Advancing Endoscopic Suturing – Aurora Medical Technologies

by | Jun 7, 2024 | Companies, Fogarty Innovation

One of the best ways for doctors to diagnose and treat gastrointestinal disease is through endoscopy – a procedure in which an endoscope – a long flexible tube with a tiny light and camera – is inserted through a natural opening into the body to examine the digestive tract. The same procedure can be used to treat conditions; by equipping the endoscope with a suturing device, doctors can repair abnormal openings or perforations, close surgical wounds, or bring tissue together in resections and bariatric procedures.

While this minimally-invasive approach is good for patients, the endoscope operates in a tight, awkward space that poses unique difficulties for the interventional gastroenterologists and endoscopic surgeons performing procedures. Some of the biggest challenges involve visualization, the ability to confirm suture depth, and the durability of the sutures placed. In addition, most currently available tools involve complex procedural ergonomics that require a steep learning curve.

Aurora Medical Technologies, one of the newest members of Fogarty Innovation’s company accelerator program, aims to remake that paradigm. Led by co-founder and CEO Brian Edge, Aurora is developing a novel device that makes endoscopic suturing simple and intuitive. With ultrasound compatibility and the ability to deploy multiple suture anchors in a single linear pass, the technology also adds utility by enabling endoscopists to bring lumens together, and to confirm that sutures have a full-thickness tissue purchase.  “Aurora’s novel design has the potential to democratize endoluminal and transmural endoscopic tissue connection and closure,” said Edge. 

Recognition of the unmet need came from the first-hand experience of Aurora’s clinical co-founders, Vivek Kumbhari MD, PhD, chairman of the Aurora’s board and a professor of medicine and chair of the Department of Gastroenterology and Hepatology at the Mayo Clinic in Florida; and Petros Benias MD, CMO of Aurora and VP of GI Clinical Operations at Rutgers New Jersey Medical School. After struggling with the limitations of commercialized endoscopic suturing technologies, the two gastroenterology leaders decided to design a better approach. Their result not only addresses those limitations, but provides valuable new utilities that have the potential to make the technology a unified solution across surgical platforms and techniques in the future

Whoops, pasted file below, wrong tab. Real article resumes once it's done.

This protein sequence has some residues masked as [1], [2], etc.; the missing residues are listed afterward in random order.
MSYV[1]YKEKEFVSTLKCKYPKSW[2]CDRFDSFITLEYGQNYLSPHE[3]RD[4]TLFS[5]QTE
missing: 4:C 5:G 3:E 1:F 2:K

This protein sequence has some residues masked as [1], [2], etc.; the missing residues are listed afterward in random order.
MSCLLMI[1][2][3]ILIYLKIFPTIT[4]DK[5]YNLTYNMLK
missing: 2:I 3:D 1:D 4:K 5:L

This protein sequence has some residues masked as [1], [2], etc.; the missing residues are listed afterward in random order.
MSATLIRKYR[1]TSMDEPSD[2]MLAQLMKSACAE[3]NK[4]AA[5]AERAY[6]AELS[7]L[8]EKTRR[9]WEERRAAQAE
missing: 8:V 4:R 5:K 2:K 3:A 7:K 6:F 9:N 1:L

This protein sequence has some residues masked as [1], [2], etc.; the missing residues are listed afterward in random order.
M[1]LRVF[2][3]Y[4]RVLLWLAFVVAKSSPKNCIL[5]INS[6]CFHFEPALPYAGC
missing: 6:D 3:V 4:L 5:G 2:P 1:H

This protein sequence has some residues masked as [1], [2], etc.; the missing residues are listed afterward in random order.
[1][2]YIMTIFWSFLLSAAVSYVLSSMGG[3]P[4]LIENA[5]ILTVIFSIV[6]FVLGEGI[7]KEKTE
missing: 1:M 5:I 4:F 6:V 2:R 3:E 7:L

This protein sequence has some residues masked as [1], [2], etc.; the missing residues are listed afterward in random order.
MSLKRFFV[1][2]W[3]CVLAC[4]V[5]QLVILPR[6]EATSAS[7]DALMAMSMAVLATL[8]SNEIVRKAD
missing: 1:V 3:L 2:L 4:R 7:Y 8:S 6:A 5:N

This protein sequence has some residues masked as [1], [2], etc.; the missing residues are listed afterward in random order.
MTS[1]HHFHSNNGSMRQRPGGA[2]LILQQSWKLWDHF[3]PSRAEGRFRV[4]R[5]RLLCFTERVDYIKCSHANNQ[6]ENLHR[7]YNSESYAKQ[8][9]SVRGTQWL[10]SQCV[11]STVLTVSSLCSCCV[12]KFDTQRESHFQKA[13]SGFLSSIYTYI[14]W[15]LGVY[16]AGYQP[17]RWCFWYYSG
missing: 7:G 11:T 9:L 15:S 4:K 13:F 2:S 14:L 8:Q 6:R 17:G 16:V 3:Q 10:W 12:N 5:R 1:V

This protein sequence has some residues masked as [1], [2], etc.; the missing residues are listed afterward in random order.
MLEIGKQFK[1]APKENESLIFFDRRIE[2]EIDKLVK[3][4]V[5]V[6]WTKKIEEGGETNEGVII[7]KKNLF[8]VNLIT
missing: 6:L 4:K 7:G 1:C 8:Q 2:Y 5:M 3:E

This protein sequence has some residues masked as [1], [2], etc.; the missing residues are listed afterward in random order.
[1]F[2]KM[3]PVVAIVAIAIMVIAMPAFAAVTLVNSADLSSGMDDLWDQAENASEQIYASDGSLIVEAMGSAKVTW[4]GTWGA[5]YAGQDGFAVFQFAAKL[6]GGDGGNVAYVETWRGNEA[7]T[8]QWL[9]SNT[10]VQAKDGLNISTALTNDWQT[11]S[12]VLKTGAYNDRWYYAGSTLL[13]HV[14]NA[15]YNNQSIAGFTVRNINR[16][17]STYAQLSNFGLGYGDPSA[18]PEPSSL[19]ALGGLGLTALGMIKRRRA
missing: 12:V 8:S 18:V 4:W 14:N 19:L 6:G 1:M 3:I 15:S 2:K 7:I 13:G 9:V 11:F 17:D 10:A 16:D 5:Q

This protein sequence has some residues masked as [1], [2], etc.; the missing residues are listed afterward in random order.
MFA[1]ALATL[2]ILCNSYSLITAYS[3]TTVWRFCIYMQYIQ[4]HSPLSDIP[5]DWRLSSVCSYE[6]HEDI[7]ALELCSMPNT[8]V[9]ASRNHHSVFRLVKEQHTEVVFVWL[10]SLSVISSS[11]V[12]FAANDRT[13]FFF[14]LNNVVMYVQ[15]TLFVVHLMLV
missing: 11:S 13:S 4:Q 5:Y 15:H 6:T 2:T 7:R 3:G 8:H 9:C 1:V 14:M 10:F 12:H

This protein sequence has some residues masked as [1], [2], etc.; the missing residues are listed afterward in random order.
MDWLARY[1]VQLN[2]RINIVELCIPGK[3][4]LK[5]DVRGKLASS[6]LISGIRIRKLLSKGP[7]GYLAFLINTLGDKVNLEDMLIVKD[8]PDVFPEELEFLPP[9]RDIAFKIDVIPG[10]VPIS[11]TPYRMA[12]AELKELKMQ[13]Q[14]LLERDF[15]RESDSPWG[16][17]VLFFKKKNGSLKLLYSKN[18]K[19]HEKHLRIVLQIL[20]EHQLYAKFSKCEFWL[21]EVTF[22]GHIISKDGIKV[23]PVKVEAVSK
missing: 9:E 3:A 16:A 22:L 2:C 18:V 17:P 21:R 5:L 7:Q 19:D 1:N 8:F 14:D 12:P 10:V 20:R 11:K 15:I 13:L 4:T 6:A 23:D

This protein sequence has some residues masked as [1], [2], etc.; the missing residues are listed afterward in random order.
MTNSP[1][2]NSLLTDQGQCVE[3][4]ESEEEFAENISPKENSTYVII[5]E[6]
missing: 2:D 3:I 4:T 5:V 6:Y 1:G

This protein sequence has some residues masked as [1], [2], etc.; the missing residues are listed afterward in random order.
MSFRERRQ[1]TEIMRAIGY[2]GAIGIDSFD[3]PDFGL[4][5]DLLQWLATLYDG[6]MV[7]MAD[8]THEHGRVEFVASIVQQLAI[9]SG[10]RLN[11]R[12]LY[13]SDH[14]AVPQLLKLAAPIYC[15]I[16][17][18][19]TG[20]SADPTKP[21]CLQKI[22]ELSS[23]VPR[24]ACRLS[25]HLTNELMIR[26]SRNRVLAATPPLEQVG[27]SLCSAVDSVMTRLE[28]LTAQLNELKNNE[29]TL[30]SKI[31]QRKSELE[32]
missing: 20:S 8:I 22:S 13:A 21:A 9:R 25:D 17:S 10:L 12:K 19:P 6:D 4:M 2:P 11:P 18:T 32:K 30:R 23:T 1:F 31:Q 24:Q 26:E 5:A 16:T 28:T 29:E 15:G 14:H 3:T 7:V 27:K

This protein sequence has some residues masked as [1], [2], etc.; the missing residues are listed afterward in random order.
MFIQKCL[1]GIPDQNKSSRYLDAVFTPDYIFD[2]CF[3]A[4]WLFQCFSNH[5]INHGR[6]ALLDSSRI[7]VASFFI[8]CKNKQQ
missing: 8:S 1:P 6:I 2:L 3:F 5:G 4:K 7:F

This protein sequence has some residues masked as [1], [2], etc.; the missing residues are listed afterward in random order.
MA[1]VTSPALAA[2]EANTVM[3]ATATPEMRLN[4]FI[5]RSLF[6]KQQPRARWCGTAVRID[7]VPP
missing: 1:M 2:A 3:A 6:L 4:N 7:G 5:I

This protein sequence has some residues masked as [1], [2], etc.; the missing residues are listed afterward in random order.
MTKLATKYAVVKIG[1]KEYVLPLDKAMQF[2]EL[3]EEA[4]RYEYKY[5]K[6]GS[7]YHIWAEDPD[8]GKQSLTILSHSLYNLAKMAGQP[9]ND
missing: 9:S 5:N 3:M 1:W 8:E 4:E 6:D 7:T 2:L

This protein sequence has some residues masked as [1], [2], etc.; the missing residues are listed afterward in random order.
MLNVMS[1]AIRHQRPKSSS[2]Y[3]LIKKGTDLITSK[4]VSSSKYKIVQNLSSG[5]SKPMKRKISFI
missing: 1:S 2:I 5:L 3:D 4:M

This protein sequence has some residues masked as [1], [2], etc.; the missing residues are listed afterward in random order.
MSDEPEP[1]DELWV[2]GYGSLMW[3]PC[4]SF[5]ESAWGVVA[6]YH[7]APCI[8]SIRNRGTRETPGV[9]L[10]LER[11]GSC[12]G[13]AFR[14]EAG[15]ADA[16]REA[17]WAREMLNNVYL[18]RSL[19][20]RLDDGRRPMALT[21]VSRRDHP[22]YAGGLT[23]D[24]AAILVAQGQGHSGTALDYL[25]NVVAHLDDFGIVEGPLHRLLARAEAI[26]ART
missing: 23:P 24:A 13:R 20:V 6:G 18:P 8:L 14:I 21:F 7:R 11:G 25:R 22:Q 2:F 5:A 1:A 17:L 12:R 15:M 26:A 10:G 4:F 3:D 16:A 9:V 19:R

To aid in their effort, Khumbhari and Benias brought in Scott Dowd, a longtime associate with a background in early technology adoption and a commercial perspective honed by working in market development for Medtronic, Covidien, and US Endoscopy among others. Dowd heads up corporate relations for Aurora.  

The heart of an innovator

Edge joined the team with the mission of turning the promising prototypes and ideas into a company. With an MS from the USC Alfred E. Mann School of Pharmacy and Pharmaceutical Services, and an MBA from MIT, Edge brings both a large company perspective and the heart of an innovator to his leadership role. His background includes market development and sales at Boston Scientific, six years at Medtronic where he served as principal, global innovation product management/global marketing, and an executive director, global marketing role at Organon. 

Despite his long and successful career with large strategics, Edge has always had a passion for innovation. While at Boston Scientific, he participated in the Stanford Biodesign’s graduate certificate program, which at the time comprised several classes over an 18-month timeframe. “I had this yearning to understand everything about medtech beyond commercialization, which was my focus at work. I knew there was so much more behind the scenes, and I joined Biodesign because it was the best program to help me learn it all,” he described. 

The experience was a turning point in his career. “It was a new way of thinking,” he recalled. “From that time forward, I evaluated everything in terms of the unmet need – what are we solving for, why does it matter, and what are the perspectives of all involved stakeholders.” 

Becoming an entrepreneur

Less than a decade later, Edge decided to take the leap into the startup world. “The opportunity to lead Aurora was the perfect confluence of the right technology with the right team at the right time,” he said. “I’m excited about the process of ‘building something from nothing’ with a team that can bring this solution to fruition and have a positive impact on patient care.”

The combination of his Biodesign training and career experience makes Edge well-positioned for this role. “There’s a real benefit to being able to look at a startup endeavor with the lens of a large strategic,” he said. “I understand how big companies look at innovation, how they view opportunities, and how they evaluate product development and portfolio fit.” 

Building a company

Despite his team’s breadth of experience, Edge appreciates the challenges of creating a strategy from scratch. “There is no operating manual for this,” he said. “We came to Fogarty Innovation because we know how important it is to surround yourself with people who can provide the mentorship and guidance we need to figure it out.” 

He continued, “One of the most important things in leading this company is to make sure we have all aspects of our business on track,” he said. “We want people to challenge us and say, ‘Have you thought about this?’ And so I see this our time at Fogarty Innovation as a boot camp to ensure that we are disciplined across all functions and optimally prepared to raise money and accelerate our trajectory.”

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